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Find $$\int_0^{t} xe^{i(a x^4-bx^2)}J_0(cx)\,\mathrm dx$$

Given $a>0,\ b>0, c>0, t>0$.

I decompose it into two parts:

$$\int_0^{t} x\cos{(a x^4-bx^2)}J_0(cx)\,\mathrm dx,$$

$$\int_0^{t} x\sin{(a x^4-bx^2)}J_0(cx)\,\mathrm dx.$$

And I found some equations in Table of Integrals, Series, and Products by Gradshteyn and Ryzhik.

$$\int_0^{\infty}J_{0}(\beta x)\sin(\alpha x^2)x\,\mathrm dx=\frac{1}{2\alpha}\cos\left(\frac{\beta^2}{4\alpha}\right),$$

$$\int_0^{\infty}J_{0}(\beta x)\cos(\alpha x^2)x\,\mathrm dx=\frac{1}{2\alpha}\sin\left(\frac{\beta^2}{4\alpha}\right).$$

Now the problem is the term $x^4$ and the integration range $t$. Very appreciated if I can get help.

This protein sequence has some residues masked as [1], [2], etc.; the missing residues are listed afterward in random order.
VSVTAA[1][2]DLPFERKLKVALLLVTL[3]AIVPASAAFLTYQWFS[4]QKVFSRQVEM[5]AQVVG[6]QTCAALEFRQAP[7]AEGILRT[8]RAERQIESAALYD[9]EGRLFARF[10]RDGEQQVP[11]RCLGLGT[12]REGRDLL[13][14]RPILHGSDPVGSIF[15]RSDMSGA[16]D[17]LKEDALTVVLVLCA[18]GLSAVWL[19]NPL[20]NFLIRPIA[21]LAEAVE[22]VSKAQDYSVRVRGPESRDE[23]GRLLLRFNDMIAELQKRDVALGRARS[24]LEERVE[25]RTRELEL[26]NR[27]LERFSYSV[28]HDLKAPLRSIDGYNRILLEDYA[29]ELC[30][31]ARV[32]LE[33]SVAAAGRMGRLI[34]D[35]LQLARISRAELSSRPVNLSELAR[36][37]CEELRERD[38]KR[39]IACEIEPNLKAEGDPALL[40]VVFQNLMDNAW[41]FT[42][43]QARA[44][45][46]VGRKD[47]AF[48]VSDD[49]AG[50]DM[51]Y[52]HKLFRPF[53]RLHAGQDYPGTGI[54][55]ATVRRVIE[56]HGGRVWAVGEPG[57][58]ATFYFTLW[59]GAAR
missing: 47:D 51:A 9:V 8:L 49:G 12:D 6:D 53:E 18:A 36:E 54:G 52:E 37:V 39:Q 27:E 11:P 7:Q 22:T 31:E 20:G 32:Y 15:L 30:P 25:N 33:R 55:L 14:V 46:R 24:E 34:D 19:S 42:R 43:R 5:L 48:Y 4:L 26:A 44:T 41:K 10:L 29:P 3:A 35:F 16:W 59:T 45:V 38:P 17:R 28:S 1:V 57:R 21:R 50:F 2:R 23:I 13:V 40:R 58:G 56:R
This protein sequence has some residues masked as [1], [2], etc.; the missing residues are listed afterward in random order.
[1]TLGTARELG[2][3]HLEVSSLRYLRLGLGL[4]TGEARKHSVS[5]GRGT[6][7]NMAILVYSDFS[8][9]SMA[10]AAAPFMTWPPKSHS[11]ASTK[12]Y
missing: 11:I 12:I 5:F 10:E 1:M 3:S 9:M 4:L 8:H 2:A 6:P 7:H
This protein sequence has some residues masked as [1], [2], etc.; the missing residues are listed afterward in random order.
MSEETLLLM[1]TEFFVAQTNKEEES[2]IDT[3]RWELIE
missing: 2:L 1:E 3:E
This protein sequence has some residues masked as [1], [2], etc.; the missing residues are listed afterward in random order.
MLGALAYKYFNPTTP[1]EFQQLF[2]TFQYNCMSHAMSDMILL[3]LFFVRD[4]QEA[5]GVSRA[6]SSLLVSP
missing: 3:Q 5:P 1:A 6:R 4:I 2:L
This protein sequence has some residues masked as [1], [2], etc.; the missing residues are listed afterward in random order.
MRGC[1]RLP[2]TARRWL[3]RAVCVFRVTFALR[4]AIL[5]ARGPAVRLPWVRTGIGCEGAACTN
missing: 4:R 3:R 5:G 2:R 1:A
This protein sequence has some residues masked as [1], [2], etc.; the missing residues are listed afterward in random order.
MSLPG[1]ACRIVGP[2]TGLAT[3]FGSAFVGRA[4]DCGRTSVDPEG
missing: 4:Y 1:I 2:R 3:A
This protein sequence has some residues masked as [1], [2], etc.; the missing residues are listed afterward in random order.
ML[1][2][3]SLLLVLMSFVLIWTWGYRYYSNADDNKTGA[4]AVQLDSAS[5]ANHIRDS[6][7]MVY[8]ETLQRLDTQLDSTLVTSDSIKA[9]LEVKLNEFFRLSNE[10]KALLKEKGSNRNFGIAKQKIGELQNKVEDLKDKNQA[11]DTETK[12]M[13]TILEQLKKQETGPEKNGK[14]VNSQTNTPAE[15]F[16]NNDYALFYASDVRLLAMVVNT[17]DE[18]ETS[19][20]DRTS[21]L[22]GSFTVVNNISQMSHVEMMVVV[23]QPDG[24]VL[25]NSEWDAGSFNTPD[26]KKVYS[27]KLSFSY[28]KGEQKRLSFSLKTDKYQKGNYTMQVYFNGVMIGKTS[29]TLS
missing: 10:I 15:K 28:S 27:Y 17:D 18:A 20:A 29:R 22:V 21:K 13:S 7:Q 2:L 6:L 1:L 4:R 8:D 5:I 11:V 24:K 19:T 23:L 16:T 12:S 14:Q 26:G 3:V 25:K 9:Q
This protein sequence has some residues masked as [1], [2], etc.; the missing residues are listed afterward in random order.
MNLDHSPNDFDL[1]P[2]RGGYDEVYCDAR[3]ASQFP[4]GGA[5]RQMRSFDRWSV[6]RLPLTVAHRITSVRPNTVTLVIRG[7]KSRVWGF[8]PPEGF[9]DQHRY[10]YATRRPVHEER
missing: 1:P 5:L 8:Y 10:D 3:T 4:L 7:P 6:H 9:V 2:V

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  • $\begingroup$ It seems difficult to deals with the integration range but you can at least deals with the $x^4$: With the change of variables $\xi=x^2$ you have: $$\int_0^{t} x\exp{(i(a x^4-bx^2))}J_0(cx)\,\mathrm dx = \frac{1}{2}\int_0^{t^2} \exp{(i(a \xi^2-b\xi))}J_0(cx)\,\mathrm d \xi,$$ then completing the square: $$\frac{1}{2}\int_0^{t^2} \exp{(i(a \xi^2-b\xi))}J_0(cx)\,\mathrm d \xi,= \frac{e^{-i\frac{b^2}{4a}}}{2}\int_0^{t^2} \exp{\left(ia \left( \xi-\frac{b}{2} \right)^2 \right)}J_0(cx)\,\mathrm d \xi,$$ which is closer to the Gradshteyn and Ryzhik formula. $\endgroup$ – Delta-u Oct 14 '18 at 16:18

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